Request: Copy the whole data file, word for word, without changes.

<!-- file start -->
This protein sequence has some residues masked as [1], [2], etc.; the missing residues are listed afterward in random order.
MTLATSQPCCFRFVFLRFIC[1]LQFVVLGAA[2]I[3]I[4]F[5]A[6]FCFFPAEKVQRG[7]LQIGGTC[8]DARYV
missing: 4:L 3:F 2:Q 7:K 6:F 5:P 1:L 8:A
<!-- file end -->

This protein sequence has some residues masked as [1], [2], etc.; the missing residues are listed afterward in random order.
MTLATSQPCCFRFVFLRFIC[1]LQFVVLGAA[2]I[3]I[4]F[5]A[6]FCFFPAEKVQRG[7]LQIGGTC[8]DARYV
missing: 4:L 3:F 2:Q 7:K 6:F 5:P 1:L 8:A